This is a shot I took last October just outside of Butterfly Herbs on Higgins in Missoula. I don’t recall this fellow’s name and can’t find my notes, but I do recall his goat’s name was “Deer.” And what a goat! I could smell him from a block away. They were hitchhiking around America, spreading a message of love and unity, organizing rides via Craigslist. He was in Missoula to join with a guy from Seattle who was running for President.
Today is my friend Jenny Montgomery’s birthday. It also happens I have a Q&A in this week’s Independent in support of her pop-up poetry/art installation at Radius Gallery called “Hatch.” You can check out the interview HERE. Meanwhile, an excerpt:
Jenny Montgomery’s Radius Gallery pop-up show, titled Hatch, explores the parenting of her son, who was born seven years ago with no signs of life. Nurses at the remote, rural hospital revived him and he was immediately whisked away from Montgomery and her husband, Ryan, to a large urban facility where modern technology enabled his survival. Hatch documents Montgomery’s experience, substituting the medical jargon and technology with images and poetry. It’s an exhibit that touches on ancient ritual traditions surrounding death and the afterlife, the romantic idealization of childhood and the near-fetishization of medical “cures” and pharmaceuticals. We spoke with Jenny—you may also know her as co-owner of Montgomery Distillery—about this intensely personal exhibit and her uncommon son, Heath.
I’ve gotten to know Jenny fairly well over the past couple years. She appeared in the DonkeyGirl fashion extravaganza “Two-Wheel Nation,” she modeled for me at last spring’s fashion shoot for the Indy’s “Spring Fashion” insert, and she also modeled at the Betty’s Divine “Dysfunctional Family” shoot we did a few weeks ago. She plied me with alcohol at the Beargrass Writing thing last month, and just last night hung out with me at Chris Dombrowski’s book release party held at Montgomery Distillery. Jenny is one of my favorites. Everyone should be lucky enough to know her.
Kalin Andrews is a huge inspiration. We’ve actually squared up next to each other in the hot room at yoga a few times, but it wasn’t until Instagram that we actually “met.” The homemade videos she shares to her feed are something to behold. She runs a delicious pizza joint. She’s bold and fun in front of the camera. She works hard at what she does. And I’m pretty stoked how this little collaboration turned out, especially given how experimental it kind of was.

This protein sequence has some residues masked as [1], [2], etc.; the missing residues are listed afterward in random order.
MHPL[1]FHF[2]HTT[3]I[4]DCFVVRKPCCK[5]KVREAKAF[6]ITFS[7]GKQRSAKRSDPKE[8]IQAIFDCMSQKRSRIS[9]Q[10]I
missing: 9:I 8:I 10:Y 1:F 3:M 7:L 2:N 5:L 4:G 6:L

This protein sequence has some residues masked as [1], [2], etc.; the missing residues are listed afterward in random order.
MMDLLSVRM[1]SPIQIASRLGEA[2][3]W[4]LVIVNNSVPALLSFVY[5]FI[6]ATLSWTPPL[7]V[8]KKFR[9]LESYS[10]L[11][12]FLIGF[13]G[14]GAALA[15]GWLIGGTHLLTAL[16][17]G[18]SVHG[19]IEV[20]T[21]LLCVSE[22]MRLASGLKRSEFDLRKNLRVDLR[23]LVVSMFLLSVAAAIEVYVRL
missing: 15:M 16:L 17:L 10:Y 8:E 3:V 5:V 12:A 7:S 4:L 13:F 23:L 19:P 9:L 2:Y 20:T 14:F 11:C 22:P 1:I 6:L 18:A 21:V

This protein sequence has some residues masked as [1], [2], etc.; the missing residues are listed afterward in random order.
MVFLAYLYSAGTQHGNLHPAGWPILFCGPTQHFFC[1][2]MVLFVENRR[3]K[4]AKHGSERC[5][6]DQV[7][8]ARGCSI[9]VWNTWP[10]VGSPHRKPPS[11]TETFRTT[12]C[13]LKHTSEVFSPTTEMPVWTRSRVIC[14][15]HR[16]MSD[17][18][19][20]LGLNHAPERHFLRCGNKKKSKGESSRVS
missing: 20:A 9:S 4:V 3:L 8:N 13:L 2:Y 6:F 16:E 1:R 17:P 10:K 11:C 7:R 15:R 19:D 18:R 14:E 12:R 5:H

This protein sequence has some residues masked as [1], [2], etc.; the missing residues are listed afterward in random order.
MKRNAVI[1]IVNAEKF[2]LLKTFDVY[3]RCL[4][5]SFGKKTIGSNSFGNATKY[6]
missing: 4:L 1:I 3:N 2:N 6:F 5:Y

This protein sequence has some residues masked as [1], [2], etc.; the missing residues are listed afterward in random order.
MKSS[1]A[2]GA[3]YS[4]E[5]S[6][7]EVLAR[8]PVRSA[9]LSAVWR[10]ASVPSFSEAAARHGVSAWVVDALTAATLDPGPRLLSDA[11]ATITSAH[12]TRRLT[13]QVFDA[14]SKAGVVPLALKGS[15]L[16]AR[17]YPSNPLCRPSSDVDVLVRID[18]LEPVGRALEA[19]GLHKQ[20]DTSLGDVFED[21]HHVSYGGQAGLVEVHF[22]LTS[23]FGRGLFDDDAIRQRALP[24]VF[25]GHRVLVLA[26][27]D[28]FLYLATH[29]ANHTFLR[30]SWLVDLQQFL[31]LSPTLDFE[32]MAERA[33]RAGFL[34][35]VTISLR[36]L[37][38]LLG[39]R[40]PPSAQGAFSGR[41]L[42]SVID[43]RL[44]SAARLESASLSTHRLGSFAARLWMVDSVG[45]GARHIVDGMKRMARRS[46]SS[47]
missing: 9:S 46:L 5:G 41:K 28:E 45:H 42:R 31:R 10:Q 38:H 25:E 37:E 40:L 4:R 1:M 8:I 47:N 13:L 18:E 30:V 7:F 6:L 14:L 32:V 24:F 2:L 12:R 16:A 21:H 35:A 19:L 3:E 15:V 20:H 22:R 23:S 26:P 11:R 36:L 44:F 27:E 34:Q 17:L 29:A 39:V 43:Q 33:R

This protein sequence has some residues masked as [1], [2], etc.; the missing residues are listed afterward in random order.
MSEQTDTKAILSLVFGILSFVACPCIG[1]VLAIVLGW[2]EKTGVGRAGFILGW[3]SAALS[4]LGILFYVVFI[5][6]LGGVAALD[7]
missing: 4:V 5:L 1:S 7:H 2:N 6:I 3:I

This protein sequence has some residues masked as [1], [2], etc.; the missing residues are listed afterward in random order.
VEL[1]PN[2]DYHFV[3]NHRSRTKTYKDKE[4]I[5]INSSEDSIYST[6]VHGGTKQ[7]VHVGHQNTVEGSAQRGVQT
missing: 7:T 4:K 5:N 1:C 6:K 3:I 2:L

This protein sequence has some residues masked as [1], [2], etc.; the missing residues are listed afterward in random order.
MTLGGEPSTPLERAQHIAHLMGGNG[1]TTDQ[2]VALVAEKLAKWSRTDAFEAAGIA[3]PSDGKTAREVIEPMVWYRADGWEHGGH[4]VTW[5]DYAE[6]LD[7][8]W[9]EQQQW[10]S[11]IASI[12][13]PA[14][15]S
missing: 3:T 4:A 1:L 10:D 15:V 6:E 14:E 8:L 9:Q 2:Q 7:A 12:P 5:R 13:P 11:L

First real blast of winter, just before night falls, and I love it.
The other evening a couple miles up on my (near) nightly ramble in the Rattlesnake I reached a spot creekside. It was a gorgeous fall evening, and I decided I wanted to grab a picture — it’s one of my favorite spots that, while definitely popular, doesn’t get near the traffic other sites do — before climbing a steep hill and returning to the trailhead. As I approached the bank, I thought to step out onto some flat rocks so that I could be farther out into the water for a better photographic vantage point. I took a step, heard a splashing at my feet, and lo and behold —
This snake had a fish firmly by the tail. Up out of the water, the fish’s gills were still flexing steadily, but not quickly. My immediate reaction was to want to rescue the fish, which is strange. Yeah, I have learned a deep affinity for fish as I’ve become a more avid fisherman (how’s that for a contradiction?)(I’m certain other fishermen, and hunters for that matter, can relate), but why should its life be more important than that of the snake? So I left them alone, and sat back to watch the struggle unfold. I was transfixed, and found it oddly emotional.
At one point a couple other hikers approached, with dogs, and I stood from my perch on a rock to try and keep the dogs away. The two hikers — young women — eyed me with looks of mild concern before ascending the hill I had intended to climb. I didn’t want the dogs to mess up what the snake was trying to accomplish.
The snake worked the fish around and positioned its jaw at the fish’s tail, clearly with the intention to swallow the entire thing. How it hoped to accomplish that I don’t know, but I trust it knew what it was doing. I could have remained until darkness watching, fascinated, but I had to return to Missoula and pick Julia up after work. I was pleased to witness it, though. Something I’d never seen before, and possibly never will again.
The next night I returned to the spot, curious to see if there were any signs of what had happened. No dead fish, no bloated and belching snake, nothing. No one ever would have known what had happened there. Who knows what DID happen there. Maybe the snake pulled off its feast, maybe a dog — or bear, for that matter — came along and swallowed them both. I’ll never know.
I took the opportunity to take the pictures that I hadn’t the night before, though.
I explored a couple little side trails on the way back that I hadn’t hiked before. Looking upstream I could see clearly that someone had built a cairn out in the flow, but there weren’t any obvious paths to access it. After some bushwhacking and finally some wading out into the current, I got a closer look.
There were a couple cairns, which were cool enough, but what amazed me is that someone had taken the time and no small amount of effort to make little redirections of the stream so that it flowed over rocks, creating little pools and waterfalls along the way. It was like some guerrilla zen garden of some kind, and I loved it. Again, I could have stayed for hours. The pictures I took don’t do it justice.
It made me happy. It proved that how we humans choose to disrupt nature doesn’t always have to be shitty, that sometimes we can actually make beauty. It was good to be reminded of that.